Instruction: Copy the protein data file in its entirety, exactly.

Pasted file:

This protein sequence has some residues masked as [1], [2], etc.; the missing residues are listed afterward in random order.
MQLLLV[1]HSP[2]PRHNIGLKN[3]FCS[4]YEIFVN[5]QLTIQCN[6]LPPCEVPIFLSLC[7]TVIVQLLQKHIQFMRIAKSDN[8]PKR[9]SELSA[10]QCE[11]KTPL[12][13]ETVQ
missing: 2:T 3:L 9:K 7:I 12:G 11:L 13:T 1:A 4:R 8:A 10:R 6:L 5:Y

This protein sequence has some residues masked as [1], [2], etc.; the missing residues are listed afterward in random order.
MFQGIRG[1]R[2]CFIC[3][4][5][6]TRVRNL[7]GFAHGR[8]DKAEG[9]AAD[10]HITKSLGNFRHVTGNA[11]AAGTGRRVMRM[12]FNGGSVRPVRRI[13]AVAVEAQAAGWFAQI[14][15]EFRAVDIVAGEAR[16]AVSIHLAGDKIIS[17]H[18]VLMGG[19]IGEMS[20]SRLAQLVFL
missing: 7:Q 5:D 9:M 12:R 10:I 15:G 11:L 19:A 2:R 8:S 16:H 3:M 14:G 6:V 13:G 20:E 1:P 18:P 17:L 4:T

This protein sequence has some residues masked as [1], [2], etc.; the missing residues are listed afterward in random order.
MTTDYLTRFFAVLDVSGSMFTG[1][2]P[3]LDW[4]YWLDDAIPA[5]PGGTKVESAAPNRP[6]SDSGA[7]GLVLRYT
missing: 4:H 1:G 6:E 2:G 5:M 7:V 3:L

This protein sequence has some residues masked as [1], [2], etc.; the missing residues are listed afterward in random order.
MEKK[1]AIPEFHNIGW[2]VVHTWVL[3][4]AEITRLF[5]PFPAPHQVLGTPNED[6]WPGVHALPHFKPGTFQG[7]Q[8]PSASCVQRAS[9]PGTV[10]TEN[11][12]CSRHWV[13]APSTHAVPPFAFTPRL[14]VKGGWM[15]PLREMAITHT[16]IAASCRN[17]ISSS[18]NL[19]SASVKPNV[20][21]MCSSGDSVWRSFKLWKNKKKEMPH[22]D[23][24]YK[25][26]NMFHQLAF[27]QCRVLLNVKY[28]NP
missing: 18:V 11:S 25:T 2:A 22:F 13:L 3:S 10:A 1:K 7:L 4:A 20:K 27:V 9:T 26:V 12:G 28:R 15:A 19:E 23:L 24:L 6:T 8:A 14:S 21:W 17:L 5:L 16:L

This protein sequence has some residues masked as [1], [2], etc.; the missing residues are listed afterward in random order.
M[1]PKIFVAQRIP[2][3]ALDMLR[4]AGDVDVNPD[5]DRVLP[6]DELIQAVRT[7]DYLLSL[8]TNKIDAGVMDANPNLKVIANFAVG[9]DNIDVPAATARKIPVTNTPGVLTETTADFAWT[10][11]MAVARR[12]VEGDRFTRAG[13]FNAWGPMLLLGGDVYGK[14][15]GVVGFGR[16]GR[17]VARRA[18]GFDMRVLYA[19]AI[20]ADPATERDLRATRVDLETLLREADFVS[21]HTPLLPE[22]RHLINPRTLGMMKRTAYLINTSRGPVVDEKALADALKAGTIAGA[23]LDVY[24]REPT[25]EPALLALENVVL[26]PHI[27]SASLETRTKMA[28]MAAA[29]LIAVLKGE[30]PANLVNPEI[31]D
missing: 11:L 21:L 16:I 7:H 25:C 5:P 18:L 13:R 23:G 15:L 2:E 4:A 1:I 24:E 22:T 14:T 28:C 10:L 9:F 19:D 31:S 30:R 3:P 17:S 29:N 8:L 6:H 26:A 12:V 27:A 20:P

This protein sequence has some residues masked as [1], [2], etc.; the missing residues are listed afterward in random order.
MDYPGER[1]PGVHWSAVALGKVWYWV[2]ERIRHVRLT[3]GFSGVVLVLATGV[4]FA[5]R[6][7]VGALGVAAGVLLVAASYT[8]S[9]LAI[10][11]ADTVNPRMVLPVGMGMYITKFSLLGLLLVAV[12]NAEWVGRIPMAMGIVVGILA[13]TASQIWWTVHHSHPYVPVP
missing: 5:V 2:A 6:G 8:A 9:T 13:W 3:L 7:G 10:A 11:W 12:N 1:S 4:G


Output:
This protein sequence has some residues masked as [1], [2], etc.; the missing residues are listed afterward in random order.
MQLLLV[1]HSP[2]PRHNIGLKN[3]FCS[4]YEIFVN[5]QLTIQCN[6]LPPCEVPIFLSLC[7]TVIVQLLQKHIQFMRIAKSDN[8]PKR[9]SELSA[10]QCE[11]KTPL[12][13]ETVQ
missing: 2:T 3:L 9:K 7:I 12:G 11:L 13:T 1:A 4:R 8:A 10:R 6:L 5:Y

This protein sequence has some residues masked as [1], [2], etc.; the missing residues are listed afterward in random order.
MFQGIRG[1]R[2]CFIC[3][4][5][6]TRVRNL[7]GFAHGR[8]DKAEG[9]AAD[10]HITKSLGNFRHVTGNA[11]AAGTGRRVMRM[12]FNGGSVRPVRRI[13]AVAVEAQAAGWFAQI[14][15]EFRAVDIVAGEAR[16]AVSIHLAGDKIIS[17]H[18]VLMGG[19]IGEMS[20]SRLAQLVFL
missing: 7:Q 5:D 9:M 12:R 10:I 15:G 11:L 19:A 2:R 8:S 16:H 3:M 14:G 6:V 13:G 20:E 1:P 18:P 17:L 4:T

This protein sequence has some residues masked as [1], [2], etc.; the missing residues are listed afterward in random order.
MTTDYLTRFFAVLDVSGSMFTG[1][2]P[3]LDW[4]YWLDDAIPA[5]PGGTKVESAAPNRP[6]SDSGA[7]GLVLRYT
missing: 4:H 1:G 6:E 2:G 5:M 7:V 3:L

This protein sequence has some residues masked as [1], [2], etc.; the missing residues are listed afterward in random order.
MEKK[1]AIPEFHNIGW[2]VVHTWVL[3][4]AEITRLF[5]PFPAPHQVLGTPNED[6]WPGVHALPHFKPGTFQG[7]Q[8]PSASCVQRAS[9]PGTV[10]TEN[11][12]CSRHWV[13]APSTHAVPPFAFTPRL[14]VKGGWM[15]PLREMAITHT[16]IAASCRN[17]ISSS[18]NL[19]SASVKPNV[20][21]MCSSGDSVWRSFKLWKNKKKEMPH[22]D[23][24]YK[25][26]NMFHQLAF[27]QCRVLLNVKY[28]NP
missing: 18:V 11:S 25:T 2:A 22:F 13:L 3:S 10:A 1:K 7:L 4:A 20:K 27:V 9:T 26:V 12:G 28:R 15:A 19:E 23:L 24:L 6:T 8:A 14:S 21:W 17:L 5:L 16:L

This protein sequence has some residues masked as [1], [2], etc.; the missing residues are listed afterward in random order.
M[1]PKIFVAQRIP[2][3]ALDMLR[4]AGDVDVNPD[5]DRVLP[6]DELIQAVRT[7]DYLLSL[8]TNKIDAGVMDANPNLKVIANFAVG[9]DNIDVPAATARKIPVTNTPGVLTETTADFAWT[10][11]MAVARR[12]VEGDRFTRAG[13]FNAWGPMLLLGGDVYGK[14][15]GVVGFGR[16]GR[17]VARRA[18]GFDMRVLYA[19]AI[20]ADPATERDLRATRVDLETLLREADFVS[21]HTPLLPE[22]RHLINPRTLGMMKRTAYLINTSRGPVVDEKALADALKAGTIAGA[23]LDVY[24]REPT[25]EPALLALENVVL[26]PHI[27]SASLETRTKMA[28]MAAA[29]LIAVLKGE[30]PANLVNPEI[31]D
missing: 11:L 21:L 16:I 7:H 25:C 5:P 18:L 13:R 23:G 15:L 2:E 4:A 1:I 24:E 22:T 14:T 28:C 10:L 9:F 19:D 31:S 30:R 3:P 17:S 29:N 8:L 6:H 26:A 12:V 27:A 20:P

This protein sequence has some residues masked as [1], [2], etc.; the missing residues are listed afterward in random order.
MDYPGER[1]PGVHWSAVALGKVWYWV[2]ERIRHVRLT[3]GFSGVVLVLATGV[4]FA[5]R[6][7]VGALGVAAGVLLVAASYT[8]S[9]LAI[10][11]ADTVNPRMVLPVGMGMYITKFSLLGLLLVAV[12]NAEWVGRIPMAMGIVVGILA[13]TASQIWWTVHHSHPYVPVP
missing: 5:V 2:A 6:G 8:A 9:T 13:W 3:L 7:G 10:A 11:W 12:N 1:S 4:G